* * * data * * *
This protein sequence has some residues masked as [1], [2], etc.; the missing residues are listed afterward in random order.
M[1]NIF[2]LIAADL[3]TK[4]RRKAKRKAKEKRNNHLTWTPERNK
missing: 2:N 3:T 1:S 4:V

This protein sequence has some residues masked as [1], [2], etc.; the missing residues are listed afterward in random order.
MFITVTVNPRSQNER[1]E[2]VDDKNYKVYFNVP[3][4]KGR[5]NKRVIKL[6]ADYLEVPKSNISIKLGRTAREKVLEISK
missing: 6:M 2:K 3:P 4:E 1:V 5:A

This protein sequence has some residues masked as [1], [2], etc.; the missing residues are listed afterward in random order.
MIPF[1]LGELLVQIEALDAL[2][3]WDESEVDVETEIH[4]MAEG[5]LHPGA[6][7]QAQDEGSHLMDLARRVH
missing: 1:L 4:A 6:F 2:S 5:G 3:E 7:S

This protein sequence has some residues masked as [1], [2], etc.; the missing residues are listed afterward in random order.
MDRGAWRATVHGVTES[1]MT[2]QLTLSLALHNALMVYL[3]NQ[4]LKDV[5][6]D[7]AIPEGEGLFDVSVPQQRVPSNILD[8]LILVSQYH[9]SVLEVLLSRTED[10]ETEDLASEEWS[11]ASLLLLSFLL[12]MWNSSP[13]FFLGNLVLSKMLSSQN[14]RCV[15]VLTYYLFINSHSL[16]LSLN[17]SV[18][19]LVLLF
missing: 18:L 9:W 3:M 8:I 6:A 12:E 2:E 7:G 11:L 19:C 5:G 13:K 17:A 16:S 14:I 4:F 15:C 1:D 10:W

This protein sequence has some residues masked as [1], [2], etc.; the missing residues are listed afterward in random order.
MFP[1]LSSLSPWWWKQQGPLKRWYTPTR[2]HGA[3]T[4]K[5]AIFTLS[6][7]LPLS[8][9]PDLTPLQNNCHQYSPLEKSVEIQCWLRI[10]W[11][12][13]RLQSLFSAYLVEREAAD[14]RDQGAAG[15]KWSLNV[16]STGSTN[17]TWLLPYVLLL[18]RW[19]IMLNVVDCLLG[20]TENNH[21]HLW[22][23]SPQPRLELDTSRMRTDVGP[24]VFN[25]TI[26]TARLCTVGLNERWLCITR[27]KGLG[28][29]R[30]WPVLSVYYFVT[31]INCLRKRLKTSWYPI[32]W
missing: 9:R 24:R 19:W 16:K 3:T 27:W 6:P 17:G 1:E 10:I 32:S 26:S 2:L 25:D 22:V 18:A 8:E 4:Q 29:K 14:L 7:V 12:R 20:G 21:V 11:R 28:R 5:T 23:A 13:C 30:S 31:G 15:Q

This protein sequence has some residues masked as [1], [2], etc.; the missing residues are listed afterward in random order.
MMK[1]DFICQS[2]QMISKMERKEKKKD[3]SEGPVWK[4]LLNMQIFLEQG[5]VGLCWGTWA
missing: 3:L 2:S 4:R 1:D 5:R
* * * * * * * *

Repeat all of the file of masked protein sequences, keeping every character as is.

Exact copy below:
This protein sequence has some residues masked as [1], [2], etc.; the missing residues are listed afterward in random order.
M[1]NIF[2]LIAADL[3]TK[4]RRKAKRKAKEKRNNHLTWTPERNK
missing: 2:N 3:T 1:S 4:V

This protein sequence has some residues masked as [1], [2], etc.; the missing residues are listed afterward in random order.
MFITVTVNPRSQNER[1]E[2]VDDKNYKVYFNVP[3][4]KGR[5]NKRVIKL[6]ADYLEVPKSNISIKLGRTAREKVLEISK
missing: 6:M 2:K 3:P 4:E 1:V 5:A

This protein sequence has some residues masked as [1], [2], etc.; the missing residues are listed afterward in random order.
MIPF[1]LGELLVQIEALDAL[2][3]WDESEVDVETEIH[4]MAEG[5]LHPGA[6][7]QAQDEGSHLMDLARRVH
missing: 1:L 4:A 6:F 2:S 5:G 3:E 7:S

This protein sequence has some residues masked as [1], [2], etc.; the missing residues are listed afterward in random order.
MDRGAWRATVHGVTES[1]MT[2]QLTLSLALHNALMVYL[3]NQ[4]LKDV[5][6]D[7]AIPEGEGLFDVSVPQQRVPSNILD[8]LILVSQYH[9]SVLEVLLSRTED[10]ETEDLASEEWS[11]ASLLLLSFLL[12]MWNSSP[13]FFLGNLVLSKMLSSQN[14]RCV[15]VLTYYLFINSHSL[16]LSLN[17]SV[18][19]LVLLF
missing: 18:L 9:W 3:M 8:I 6:A 12:E 2:E 7:G 11:L 19:C 5:G 13:K 17:A 16:S 14:I 4:F 15:C 1:D 10:W

This protein sequence has some residues masked as [1], [2], etc.; the missing residues are listed afterward in random order.
MFP[1]LSSLSPWWWKQQGPLKRWYTPTR[2]HGA[3]T[4]K[5]AIFTLS[6][7]LPLS[8][9]PDLTPLQNNCHQYSPLEKSVEIQCWLRI[10]W[11][12][13]RLQSLFSAYLVEREAAD[14]RDQGAAG[15]KWSLNV[16]STGSTN[17]TWLLPYVLLL[18]RW[19]IMLNVVDCLLG[20]TENNH[21]HLW[22][23]SPQPRLELDTSRMRTDVGP[24]VFN[25]TI[26]TARLCTVGLNERWLCITR[27]KGLG[28][29]R[30]WPVLSVYYFVT[31]INCLRKRLKTSWYPI[32]W
missing: 9:R 24:R 19:W 16:K 3:T 27:W 6:P 17:G 1:E 10:I 32:S 26:S 2:L 25:D 22:V 18:A 8:E 4:Q 29:K 14:L 7:V 12:R 20:G 21:V 11:R 28:R 5:T 23:A 13:C 30:S 31:G 15:Q

This protein sequence has some residues masked as [1], [2], etc.; the missing residues are listed afterward in random order.
MMK[1]DFICQS[2]QMISKMERKEKKKD[3]SEGPVWK[4]LLNMQIFLEQG[5]VGLCWGTWA
missing: 3:L 2:S 4:R 1:D 5:R